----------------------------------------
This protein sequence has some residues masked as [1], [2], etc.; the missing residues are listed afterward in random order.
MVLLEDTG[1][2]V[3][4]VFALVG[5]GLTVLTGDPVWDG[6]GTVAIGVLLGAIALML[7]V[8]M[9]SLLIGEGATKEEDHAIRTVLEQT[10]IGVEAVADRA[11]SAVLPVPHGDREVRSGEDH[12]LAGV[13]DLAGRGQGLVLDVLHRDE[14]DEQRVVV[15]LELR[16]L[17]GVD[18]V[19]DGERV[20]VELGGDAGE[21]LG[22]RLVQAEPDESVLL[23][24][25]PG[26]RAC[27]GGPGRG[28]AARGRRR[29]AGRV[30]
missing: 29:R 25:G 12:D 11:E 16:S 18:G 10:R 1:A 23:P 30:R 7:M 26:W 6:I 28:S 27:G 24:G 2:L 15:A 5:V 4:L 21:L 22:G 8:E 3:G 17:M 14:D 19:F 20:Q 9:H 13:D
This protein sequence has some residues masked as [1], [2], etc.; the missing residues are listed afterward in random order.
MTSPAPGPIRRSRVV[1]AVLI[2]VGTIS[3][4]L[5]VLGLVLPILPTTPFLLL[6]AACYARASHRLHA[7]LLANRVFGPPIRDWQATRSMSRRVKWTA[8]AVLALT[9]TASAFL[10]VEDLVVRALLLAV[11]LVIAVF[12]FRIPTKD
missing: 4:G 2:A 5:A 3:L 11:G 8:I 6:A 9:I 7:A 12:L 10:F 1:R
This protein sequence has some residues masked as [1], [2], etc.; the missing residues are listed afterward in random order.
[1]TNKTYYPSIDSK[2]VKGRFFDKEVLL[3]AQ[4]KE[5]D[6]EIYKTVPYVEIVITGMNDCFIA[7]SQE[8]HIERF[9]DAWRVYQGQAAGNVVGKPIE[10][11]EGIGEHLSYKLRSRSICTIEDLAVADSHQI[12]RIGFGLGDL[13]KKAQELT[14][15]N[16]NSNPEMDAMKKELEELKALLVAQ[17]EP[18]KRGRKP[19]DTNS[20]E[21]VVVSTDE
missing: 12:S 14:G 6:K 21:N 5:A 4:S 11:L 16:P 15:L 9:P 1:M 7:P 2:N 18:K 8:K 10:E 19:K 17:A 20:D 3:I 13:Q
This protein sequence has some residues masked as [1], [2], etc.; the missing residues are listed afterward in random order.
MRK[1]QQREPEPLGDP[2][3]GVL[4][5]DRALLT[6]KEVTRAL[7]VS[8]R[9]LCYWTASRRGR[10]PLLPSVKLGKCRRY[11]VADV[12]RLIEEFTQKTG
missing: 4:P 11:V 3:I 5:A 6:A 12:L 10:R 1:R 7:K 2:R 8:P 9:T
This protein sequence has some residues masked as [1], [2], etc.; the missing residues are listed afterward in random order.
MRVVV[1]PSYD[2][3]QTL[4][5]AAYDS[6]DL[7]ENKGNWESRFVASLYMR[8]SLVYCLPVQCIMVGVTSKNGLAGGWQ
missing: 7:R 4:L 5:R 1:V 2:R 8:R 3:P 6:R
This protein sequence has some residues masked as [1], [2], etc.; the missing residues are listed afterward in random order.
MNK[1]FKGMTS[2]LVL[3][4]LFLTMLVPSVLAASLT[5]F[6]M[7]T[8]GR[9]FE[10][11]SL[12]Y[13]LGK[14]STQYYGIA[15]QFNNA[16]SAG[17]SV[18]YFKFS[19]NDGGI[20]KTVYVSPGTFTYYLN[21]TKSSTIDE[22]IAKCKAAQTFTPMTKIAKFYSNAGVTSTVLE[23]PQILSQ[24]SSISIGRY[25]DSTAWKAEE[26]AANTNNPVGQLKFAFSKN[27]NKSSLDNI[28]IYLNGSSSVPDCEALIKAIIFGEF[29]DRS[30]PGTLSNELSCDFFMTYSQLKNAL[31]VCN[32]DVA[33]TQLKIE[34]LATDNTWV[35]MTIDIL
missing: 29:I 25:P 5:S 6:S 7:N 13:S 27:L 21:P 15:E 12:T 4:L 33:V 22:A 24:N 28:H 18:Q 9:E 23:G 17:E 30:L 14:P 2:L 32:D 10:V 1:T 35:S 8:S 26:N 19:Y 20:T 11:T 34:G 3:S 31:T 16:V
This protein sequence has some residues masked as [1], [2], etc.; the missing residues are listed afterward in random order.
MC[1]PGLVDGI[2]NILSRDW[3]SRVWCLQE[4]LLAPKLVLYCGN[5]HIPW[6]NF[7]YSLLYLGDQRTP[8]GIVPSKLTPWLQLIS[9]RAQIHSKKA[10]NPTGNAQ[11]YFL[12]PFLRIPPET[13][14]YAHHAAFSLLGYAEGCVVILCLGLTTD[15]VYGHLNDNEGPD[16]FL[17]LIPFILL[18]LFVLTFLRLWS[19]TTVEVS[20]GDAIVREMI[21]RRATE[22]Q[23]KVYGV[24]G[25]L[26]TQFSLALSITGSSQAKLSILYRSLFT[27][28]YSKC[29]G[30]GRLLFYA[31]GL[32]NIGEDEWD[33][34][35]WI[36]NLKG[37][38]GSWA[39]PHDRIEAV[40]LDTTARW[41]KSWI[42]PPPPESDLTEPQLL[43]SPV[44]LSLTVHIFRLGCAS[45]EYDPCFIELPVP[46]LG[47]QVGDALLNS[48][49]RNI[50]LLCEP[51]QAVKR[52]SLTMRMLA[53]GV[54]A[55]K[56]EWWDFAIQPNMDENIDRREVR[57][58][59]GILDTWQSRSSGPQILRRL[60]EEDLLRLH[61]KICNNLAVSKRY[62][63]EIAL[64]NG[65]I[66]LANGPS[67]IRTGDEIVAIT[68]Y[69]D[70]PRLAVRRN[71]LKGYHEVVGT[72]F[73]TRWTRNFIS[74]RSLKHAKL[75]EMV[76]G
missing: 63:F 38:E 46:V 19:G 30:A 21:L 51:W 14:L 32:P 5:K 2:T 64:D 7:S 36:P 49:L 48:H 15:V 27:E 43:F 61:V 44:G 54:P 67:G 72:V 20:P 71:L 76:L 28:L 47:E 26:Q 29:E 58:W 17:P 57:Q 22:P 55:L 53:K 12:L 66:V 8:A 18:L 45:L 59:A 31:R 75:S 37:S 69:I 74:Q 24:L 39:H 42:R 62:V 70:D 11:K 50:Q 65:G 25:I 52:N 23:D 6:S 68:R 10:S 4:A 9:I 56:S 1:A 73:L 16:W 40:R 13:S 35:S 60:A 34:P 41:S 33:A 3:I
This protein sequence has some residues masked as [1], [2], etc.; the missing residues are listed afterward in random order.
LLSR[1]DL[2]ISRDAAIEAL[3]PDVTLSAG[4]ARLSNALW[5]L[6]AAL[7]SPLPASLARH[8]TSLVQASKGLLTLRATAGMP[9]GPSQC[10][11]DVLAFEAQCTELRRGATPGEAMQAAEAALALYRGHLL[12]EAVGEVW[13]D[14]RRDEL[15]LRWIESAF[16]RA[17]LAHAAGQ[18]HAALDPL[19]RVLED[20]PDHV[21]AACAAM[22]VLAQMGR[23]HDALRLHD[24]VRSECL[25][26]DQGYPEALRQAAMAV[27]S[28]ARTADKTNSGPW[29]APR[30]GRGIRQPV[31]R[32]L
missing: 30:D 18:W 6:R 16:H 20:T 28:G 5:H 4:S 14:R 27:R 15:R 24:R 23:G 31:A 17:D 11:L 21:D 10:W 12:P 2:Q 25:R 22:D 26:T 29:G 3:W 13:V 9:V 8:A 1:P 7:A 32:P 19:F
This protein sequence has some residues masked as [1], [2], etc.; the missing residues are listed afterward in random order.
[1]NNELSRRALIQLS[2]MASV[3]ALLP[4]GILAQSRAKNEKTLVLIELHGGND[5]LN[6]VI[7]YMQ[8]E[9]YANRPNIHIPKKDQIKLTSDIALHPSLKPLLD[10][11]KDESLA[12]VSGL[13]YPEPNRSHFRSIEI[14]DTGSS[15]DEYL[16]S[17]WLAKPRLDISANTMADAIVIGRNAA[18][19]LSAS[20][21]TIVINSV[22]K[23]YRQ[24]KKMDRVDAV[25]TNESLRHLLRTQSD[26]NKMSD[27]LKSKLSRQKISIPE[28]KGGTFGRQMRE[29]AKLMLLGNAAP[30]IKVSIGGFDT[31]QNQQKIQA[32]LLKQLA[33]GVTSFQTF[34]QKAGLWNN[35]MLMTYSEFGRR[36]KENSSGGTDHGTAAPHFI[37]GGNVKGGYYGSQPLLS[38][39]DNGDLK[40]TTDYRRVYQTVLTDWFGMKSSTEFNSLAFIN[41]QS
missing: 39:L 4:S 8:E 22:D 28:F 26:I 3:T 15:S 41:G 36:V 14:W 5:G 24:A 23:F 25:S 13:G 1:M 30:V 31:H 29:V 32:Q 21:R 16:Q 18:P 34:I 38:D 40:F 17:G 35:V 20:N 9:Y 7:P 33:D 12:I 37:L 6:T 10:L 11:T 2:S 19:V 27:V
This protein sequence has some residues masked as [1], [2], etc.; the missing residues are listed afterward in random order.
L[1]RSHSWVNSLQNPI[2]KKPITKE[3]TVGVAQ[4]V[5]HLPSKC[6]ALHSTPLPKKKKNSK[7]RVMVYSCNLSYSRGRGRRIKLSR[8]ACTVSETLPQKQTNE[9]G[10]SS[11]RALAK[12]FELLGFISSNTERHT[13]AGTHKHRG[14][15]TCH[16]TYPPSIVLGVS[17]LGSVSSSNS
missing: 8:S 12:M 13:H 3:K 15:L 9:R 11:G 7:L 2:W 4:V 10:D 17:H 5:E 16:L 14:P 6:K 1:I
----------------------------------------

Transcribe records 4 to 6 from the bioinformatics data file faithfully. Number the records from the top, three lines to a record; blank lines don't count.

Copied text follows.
This protein sequence has some residues masked as [1], [2], etc.; the missing residues are listed afterward in random order.
MRK[1]QQREPEPLGDP[2][3]GVL[4][5]DRALLT[6]KEVTRAL[7]VS[8]R[9]LCYWTASRRGR[10]PLLPSVKLGKCRRY[11]VADV[12]RLIEEFTQKTG
missing: 4:P 11:V 3:I 5:A 6:A 12:L 10:R 1:R 7:K 2:R 8:P 9:T
This protein sequence has some residues masked as [1], [2], etc.; the missing residues are listed afterward in random order.
MRVVV[1]PSYD[2][3]QTL[4][5]AAYDS[6]DL[7]ENKGNWESRFVASLYMR[8]SLVYCLPVQCIMVGVTSKNGLAGGWQ
missing: 7:R 4:L 5:R 1:V 2:R 8:R 3:P 6:R
This protein sequence has some residues masked as [1], [2], etc.; the missing residues are listed afterward in random order.
MNK[1]FKGMTS[2]LVL[3][4]LFLTMLVPSVLAASLT[5]F[6]M[7]T[8]GR[9]FE[10][11]SL[12]Y[13]LGK[14]STQYYGIA[15]QFNNA[16]SAG[17]SV[18]YFKFS[19]NDGGI[20]KTVYVSPGTFTYYLN[21]TKSSTIDE[22]IAKCKAAQTFTPMTKIAKFYSNAGVTSTVLE[23]PQILSQ[24]SSISIGRY[25]DSTAWKAEE[26]AANTNNPVGQLKFAFSKN[27]NKSSLDNI[28]IYLNGSSSVPDCEALIKAIIFGEF[29]DRS[30]PGTLSNELSCDFFMTYSQLKNAL[31]VCN[32]DVA[33]TQLKIE[34]LATDNTWV[35]MTIDIL
missing: 29:I 25:P 5:S 6:S 7:N 13:S 27:L 21:P 15:E 12:T 4:L 33:V 22:A 24:N 28:H 18:Q 9:E 23:G 17:E 30:L 14:P 2:L 32:D 10:V 1:T 35:S 8:S 26:N 19:Y 20:T 11:T 34:G 3:S 31:T 16:V